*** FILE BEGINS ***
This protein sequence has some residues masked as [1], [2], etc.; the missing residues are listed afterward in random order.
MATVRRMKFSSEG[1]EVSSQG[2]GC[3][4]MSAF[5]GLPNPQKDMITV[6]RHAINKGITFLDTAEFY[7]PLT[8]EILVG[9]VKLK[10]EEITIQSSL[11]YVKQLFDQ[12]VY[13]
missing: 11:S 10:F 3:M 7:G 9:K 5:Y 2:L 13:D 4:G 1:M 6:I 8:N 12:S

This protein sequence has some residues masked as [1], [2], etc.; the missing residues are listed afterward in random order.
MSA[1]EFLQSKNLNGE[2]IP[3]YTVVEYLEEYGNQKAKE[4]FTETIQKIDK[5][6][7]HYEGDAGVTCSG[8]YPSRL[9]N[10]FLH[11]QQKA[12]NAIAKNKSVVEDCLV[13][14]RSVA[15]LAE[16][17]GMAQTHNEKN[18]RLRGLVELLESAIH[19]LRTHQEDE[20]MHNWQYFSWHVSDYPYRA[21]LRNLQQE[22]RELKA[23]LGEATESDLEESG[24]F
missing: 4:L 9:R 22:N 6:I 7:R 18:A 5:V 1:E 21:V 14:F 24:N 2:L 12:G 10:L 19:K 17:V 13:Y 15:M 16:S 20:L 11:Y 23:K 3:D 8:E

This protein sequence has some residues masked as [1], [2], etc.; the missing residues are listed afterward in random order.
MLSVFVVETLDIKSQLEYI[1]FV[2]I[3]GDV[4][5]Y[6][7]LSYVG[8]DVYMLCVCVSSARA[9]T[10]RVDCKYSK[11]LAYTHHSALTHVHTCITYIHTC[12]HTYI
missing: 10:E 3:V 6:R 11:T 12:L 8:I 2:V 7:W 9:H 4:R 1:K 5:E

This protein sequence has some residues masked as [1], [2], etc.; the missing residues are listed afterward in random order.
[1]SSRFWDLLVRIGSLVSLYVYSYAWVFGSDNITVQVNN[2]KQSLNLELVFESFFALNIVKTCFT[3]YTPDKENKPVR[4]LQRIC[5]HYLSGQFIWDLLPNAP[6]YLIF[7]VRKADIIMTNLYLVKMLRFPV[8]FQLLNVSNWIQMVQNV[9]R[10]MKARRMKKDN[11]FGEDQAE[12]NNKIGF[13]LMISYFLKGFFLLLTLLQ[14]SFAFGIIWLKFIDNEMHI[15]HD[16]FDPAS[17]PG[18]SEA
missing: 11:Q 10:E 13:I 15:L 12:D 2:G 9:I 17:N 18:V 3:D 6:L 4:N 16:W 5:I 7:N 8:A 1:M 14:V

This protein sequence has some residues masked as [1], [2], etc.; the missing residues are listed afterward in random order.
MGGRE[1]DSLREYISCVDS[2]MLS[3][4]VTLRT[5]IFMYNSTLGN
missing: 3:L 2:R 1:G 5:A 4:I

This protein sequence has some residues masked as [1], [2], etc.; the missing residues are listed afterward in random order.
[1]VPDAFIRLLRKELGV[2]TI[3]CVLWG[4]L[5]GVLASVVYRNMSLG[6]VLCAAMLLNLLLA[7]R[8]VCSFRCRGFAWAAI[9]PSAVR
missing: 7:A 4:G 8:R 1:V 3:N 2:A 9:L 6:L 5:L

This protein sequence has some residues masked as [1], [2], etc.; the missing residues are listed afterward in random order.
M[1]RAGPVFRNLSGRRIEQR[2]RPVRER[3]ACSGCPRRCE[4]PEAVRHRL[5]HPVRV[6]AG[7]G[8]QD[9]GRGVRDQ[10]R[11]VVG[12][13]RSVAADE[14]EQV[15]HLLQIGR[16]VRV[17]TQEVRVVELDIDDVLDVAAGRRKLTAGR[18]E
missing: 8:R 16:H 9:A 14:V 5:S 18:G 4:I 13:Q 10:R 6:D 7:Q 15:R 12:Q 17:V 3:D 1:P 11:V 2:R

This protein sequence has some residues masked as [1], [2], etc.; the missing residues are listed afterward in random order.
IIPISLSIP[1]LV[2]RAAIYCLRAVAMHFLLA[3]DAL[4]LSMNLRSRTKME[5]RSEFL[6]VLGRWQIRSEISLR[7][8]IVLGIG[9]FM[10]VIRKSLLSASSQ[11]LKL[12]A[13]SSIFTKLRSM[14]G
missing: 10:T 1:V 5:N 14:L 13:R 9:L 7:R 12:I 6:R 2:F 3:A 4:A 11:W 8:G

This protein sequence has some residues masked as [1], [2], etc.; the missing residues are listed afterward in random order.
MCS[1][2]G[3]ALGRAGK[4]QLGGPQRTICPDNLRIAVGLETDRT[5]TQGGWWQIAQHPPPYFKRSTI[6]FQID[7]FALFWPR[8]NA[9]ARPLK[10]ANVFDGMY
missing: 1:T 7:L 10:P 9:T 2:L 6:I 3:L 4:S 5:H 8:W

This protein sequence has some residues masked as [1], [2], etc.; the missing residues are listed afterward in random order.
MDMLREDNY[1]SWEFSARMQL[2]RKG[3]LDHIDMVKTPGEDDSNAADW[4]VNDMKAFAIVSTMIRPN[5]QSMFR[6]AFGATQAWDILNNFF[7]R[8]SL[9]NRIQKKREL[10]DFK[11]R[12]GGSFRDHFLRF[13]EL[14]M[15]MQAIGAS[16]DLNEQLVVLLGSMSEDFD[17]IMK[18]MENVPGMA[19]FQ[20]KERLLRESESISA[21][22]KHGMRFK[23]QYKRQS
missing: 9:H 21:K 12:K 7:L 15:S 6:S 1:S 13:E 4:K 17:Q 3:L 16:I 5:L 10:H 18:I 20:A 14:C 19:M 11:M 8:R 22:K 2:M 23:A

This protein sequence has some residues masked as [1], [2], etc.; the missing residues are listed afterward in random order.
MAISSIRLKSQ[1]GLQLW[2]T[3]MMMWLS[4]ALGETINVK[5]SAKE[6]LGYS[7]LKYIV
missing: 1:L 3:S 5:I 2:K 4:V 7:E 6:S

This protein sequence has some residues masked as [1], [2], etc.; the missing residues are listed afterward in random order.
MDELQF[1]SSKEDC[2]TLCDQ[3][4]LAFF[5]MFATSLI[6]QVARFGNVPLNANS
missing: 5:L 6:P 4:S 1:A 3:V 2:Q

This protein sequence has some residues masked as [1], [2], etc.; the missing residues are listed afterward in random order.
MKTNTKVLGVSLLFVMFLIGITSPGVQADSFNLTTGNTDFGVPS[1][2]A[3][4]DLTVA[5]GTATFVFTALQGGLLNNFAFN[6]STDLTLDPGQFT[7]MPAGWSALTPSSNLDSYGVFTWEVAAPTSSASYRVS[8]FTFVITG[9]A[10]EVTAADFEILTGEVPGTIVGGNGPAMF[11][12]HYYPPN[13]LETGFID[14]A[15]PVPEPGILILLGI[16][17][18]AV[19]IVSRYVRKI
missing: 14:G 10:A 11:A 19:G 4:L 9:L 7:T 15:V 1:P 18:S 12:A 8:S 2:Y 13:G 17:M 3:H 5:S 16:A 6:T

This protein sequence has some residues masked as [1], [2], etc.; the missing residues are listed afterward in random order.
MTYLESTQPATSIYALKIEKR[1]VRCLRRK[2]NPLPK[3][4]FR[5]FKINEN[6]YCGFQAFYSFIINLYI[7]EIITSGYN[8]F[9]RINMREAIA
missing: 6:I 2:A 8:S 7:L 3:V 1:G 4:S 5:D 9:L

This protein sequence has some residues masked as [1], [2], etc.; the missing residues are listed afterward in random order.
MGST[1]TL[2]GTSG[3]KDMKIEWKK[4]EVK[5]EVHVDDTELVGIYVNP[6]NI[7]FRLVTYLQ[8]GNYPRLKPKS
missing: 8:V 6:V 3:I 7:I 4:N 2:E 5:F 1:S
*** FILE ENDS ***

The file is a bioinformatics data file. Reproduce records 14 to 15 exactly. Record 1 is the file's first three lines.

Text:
This protein sequence has some residues masked as [1], [2], etc.; the missing residues are listed afterward in random order.
MTYLESTQPATSIYALKIEKR[1]VRCLRRK[2]NPLPK[3][4]FR[5]FKINEN[6]YCGFQAFYSFIINLYI[7]EIITSGYN[8]F[9]RINMREAIA
missing: 6:I 2:A 8:S 7:L 3:V 1:G 4:S 5:D 9:L

This protein sequence has some residues masked as [1], [2], etc.; the missing residues are listed afterward in random order.
MGST[1]TL[2]GTSG[3]KDMKIEWKK[4]EVK[5]EVHVDDTELVGIYVNP[6]NI[7]FRLVTYLQ[8]GNYPRLKPKS
missing: 8:V 6:V 3:I 7:I 4:N 2:E 5:F 1:S